Database Research SummariesTracking Herbicide resistant weeds and managing Xtend Soybeans
The widespread weed resistance to multiple herbicides, primarily glyphosate has resulted in challenges in weed management practices. To ensure continued successful soybean production, the scope of herbicide resistance must be determined to successfully deploy more robust weed management strategies, including the introduction of new herbicide-resistance traits in soybean.
The focus of this project is to track and record the presence of weeds in agricultural fields resistant to herbicides commonly used, while determining adaptability of the Roundup Ready Xtend soybean variety can provide to Indiana soybean growers dealing with weed resistance.
- Document the distribution of Palmer amaranth, waterhemp, giant ragweed, horseweed and other emerging weeds that are resistant to glyphosate, PPO inhibiting herbicides, and other key herbicides.
- Identify and demonstrate best management practices for Roundup Ready Xtend soybeans for Indiana.
- The weed samples submitted identified waterhemp as the primary weed of concern with suspected resistance to commonly used PPO-inhibiting herbicides, such as Cobra or Flexstar.
- Further findings concluded herbicide resistant (both glyphosate and PPO) waterhemp in the southwest, northwest and central regions of Indiana with areas expected to continue expanding.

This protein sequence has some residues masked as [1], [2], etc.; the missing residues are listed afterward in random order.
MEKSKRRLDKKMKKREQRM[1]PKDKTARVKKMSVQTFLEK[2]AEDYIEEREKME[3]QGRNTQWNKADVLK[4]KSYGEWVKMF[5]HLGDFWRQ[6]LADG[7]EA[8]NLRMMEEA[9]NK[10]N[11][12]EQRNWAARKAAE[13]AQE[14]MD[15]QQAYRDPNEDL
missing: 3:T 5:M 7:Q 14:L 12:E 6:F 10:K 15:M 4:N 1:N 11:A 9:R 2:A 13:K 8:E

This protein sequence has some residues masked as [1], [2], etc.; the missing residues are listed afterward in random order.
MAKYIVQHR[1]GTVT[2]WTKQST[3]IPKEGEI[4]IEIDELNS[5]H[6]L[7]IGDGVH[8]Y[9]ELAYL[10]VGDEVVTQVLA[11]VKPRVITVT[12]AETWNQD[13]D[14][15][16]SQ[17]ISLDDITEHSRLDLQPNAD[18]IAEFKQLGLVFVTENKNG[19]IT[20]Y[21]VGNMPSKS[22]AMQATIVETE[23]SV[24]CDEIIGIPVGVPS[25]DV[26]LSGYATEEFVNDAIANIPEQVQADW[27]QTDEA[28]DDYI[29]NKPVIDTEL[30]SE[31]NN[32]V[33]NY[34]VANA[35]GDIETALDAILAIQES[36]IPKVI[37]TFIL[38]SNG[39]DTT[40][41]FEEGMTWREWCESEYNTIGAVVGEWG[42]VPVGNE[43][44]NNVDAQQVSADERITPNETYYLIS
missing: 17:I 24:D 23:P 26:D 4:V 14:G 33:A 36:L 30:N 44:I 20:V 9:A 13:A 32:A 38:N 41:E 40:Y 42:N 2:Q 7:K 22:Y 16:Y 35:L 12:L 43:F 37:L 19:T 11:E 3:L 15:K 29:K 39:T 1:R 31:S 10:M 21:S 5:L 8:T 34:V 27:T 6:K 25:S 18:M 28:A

- 1,400 individuals viewed our field demonstration trials on weed management and findings from those trials were incorporated into extension presentations.
- Analyzed weather patterns such as wind speeds and temperature inversions for safe, legal applications of dicamba. Related research funding has been leveraged to quantify the off-target movement of dicamba in commercial applications.
- Information concerning the spread of herbicide resistant weeds is necessary for growers to form sustainable weed management plans.
- Growers need to diversify management tactics to combat the growing presence of herbicide-resistant weeds.
- Xtend soybean technology can be a great benefit to growers, but only if off-target movement of dicamba can be limited.
For more information about this research project, please visit the National Soybean Checkoff Research Database.
Funded in part by the soybean checkoff.